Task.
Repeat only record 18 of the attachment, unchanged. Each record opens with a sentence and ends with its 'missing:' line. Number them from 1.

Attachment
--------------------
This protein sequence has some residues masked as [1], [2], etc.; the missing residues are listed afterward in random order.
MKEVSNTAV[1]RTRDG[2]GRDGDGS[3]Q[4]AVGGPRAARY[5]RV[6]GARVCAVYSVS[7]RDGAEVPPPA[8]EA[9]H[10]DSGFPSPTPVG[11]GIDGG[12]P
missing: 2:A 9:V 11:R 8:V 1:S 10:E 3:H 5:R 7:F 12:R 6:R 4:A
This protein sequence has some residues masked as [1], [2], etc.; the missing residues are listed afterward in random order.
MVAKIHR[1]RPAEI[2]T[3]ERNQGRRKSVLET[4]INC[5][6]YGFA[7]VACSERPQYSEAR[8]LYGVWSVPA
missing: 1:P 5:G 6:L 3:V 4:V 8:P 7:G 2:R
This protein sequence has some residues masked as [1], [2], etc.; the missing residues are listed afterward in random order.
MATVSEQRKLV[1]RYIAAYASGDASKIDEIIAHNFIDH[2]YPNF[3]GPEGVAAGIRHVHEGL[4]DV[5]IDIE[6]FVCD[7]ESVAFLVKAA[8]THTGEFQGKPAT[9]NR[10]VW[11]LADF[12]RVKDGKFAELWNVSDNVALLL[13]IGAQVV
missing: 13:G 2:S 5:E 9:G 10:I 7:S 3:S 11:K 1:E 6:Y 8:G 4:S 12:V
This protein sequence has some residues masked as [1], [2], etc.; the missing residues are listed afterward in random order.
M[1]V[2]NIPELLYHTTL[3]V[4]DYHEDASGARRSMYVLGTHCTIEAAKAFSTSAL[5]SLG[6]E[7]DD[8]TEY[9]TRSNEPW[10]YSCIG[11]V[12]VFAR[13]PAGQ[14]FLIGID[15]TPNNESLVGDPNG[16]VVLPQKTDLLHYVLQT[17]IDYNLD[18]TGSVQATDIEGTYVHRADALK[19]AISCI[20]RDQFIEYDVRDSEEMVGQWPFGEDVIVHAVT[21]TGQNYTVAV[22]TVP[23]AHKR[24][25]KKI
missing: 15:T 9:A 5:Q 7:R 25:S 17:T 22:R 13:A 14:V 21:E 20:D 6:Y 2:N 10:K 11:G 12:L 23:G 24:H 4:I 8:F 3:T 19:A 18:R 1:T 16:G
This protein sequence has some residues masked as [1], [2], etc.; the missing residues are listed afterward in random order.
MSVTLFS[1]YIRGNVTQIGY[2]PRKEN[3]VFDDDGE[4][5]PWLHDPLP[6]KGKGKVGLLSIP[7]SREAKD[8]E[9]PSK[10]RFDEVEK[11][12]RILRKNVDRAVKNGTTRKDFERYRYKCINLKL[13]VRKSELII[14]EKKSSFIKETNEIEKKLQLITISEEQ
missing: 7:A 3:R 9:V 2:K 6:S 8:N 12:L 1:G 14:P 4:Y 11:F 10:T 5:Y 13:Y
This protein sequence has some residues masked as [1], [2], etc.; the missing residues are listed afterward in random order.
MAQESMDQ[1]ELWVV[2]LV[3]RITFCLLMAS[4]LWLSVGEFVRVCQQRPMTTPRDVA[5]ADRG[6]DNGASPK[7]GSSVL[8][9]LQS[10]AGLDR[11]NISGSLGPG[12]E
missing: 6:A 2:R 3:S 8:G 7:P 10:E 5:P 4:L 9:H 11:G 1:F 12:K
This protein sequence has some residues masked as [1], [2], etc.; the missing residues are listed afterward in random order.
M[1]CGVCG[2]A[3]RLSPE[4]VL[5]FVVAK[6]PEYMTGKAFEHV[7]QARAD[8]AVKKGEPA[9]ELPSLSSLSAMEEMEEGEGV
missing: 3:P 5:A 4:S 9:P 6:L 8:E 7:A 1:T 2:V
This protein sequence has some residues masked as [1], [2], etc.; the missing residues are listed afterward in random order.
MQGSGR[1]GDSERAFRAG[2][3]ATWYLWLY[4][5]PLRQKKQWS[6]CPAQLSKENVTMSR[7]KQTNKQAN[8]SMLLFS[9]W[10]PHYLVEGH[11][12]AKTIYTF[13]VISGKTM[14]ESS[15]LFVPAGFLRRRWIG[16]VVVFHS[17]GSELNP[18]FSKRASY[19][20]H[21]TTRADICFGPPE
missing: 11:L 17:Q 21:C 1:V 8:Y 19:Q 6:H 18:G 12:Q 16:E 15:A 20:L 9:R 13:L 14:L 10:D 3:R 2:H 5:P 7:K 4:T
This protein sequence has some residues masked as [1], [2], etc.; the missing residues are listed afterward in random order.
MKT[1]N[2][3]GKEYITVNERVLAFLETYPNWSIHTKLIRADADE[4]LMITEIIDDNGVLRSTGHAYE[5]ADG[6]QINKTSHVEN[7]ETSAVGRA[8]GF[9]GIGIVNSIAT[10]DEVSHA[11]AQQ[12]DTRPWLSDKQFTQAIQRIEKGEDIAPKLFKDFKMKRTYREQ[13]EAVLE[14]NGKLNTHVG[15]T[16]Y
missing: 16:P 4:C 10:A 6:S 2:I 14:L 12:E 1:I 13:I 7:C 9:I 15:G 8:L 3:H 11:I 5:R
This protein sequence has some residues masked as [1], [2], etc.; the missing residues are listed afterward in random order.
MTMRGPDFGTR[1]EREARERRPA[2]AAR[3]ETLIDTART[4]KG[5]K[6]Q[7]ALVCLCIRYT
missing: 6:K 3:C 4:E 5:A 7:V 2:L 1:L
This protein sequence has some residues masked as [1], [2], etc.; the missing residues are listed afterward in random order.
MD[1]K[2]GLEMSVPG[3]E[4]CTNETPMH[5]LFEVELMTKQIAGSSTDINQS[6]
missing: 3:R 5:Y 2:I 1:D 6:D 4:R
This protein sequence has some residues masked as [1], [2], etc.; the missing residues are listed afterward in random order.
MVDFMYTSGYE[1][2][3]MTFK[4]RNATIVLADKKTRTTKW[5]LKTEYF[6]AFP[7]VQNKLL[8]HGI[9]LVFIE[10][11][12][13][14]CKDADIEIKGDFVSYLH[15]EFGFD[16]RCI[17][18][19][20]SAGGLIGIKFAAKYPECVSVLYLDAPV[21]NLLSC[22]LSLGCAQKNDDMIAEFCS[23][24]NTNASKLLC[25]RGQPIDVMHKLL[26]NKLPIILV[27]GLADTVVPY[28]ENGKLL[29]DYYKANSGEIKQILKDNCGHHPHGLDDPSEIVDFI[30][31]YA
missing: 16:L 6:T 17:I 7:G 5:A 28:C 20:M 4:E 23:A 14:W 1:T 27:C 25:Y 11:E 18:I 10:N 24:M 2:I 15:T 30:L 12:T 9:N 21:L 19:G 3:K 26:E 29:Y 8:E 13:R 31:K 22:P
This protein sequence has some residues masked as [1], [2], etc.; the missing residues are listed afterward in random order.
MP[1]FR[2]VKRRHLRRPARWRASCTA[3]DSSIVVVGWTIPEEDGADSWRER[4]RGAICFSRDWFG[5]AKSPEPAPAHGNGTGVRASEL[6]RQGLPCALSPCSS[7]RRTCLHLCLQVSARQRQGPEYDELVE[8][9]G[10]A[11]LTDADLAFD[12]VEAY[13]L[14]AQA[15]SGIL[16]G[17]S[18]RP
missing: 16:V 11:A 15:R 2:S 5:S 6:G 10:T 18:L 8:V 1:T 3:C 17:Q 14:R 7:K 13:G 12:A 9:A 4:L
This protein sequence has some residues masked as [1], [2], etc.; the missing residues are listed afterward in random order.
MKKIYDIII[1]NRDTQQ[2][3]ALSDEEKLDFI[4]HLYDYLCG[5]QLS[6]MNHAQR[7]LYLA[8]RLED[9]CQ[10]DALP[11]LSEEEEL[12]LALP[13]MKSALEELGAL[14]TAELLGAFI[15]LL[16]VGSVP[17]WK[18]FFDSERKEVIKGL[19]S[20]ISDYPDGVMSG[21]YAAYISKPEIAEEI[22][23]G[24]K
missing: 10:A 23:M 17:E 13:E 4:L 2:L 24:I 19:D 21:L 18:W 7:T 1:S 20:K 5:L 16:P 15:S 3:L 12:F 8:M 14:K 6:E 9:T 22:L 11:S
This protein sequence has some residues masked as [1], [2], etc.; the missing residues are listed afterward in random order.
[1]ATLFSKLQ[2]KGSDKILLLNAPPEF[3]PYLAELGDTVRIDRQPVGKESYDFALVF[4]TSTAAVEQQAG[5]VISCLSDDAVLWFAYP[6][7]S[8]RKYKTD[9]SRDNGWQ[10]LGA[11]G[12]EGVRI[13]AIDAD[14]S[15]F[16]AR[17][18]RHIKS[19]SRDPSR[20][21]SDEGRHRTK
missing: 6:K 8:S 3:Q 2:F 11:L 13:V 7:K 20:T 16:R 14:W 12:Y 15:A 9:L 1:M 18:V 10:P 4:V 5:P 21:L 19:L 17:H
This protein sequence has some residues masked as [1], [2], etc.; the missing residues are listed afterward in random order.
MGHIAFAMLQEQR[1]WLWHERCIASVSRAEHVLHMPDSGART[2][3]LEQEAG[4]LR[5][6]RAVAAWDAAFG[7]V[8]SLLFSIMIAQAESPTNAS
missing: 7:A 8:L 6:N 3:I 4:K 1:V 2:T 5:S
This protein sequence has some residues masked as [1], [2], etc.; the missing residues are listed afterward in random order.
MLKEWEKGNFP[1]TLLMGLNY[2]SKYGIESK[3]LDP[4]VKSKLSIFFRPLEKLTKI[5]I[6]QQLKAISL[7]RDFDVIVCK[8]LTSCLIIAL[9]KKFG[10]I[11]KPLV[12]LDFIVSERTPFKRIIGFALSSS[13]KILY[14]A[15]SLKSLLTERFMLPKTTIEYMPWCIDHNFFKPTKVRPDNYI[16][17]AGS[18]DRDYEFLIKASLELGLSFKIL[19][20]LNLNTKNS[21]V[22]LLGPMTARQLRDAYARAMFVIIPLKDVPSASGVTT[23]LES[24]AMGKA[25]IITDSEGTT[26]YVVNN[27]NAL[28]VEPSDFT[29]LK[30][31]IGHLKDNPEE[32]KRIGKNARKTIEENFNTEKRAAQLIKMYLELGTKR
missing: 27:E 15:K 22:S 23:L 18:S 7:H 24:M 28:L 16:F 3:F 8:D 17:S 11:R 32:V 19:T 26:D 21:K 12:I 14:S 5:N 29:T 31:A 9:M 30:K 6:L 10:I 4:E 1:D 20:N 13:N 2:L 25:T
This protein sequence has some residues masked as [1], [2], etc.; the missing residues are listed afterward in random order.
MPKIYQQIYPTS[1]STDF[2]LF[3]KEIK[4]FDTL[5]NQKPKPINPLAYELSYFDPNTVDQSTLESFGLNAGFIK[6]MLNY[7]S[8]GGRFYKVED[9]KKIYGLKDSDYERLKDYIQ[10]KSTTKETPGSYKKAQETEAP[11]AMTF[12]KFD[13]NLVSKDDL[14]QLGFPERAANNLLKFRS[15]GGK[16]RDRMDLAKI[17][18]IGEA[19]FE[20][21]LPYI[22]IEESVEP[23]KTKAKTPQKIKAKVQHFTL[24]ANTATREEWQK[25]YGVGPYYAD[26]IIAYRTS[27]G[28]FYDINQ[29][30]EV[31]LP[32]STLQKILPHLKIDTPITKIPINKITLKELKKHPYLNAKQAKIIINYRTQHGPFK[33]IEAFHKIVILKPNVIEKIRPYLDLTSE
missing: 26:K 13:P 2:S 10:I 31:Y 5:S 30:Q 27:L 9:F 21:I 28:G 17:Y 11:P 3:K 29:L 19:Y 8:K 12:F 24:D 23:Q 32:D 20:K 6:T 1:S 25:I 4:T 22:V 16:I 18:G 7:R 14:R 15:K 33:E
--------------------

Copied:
This protein sequence has some residues masked as [1], [2], etc.; the missing residues are listed afterward in random order.
MPKIYQQIYPTS[1]STDF[2]LF[3]KEIK[4]FDTL[5]NQKPKPINPLAYELSYFDPNTVDQSTLESFGLNAGFIK[6]MLNY[7]S[8]GGRFYKVED[9]KKIYGLKDSDYERLKDYIQ[10]KSTTKETPGSYKKAQETEAP[11]AMTF[12]KFD[13]NLVSKDDL[14]QLGFPERAANNLLKFRS[15]GGK[16]RDRMDLAKI[17][18]IGEA[19]FE[20][21]LPYI[22]IEESVEP[23]KTKAKTPQKIKAKVQHFTL[24]ANTATREEWQK[25]YGVGPYYAD[26]IIAYRTS[27]G[28]FYDINQ[29][30]EV[31]LP[32]STLQKILPHLKIDTPITKIPINKITLKELKKHPYLNAKQAKIIINYRTQHGPFK[33]IEAFHKIVILKPNVIEKIRPYLDLTSE
missing: 26:K 13:P 2:S 10:I 31:Y 5:S 30:Q 27:L 9:F 21:I 28:G 17:Y 11:P 3:K 29:L 19:Y 8:K 12:F 24:D 23:Q 32:D 20:K 6:T 1:S 25:I 4:T 22:V 16:I 18:G 7:R 14:R 15:K 33:E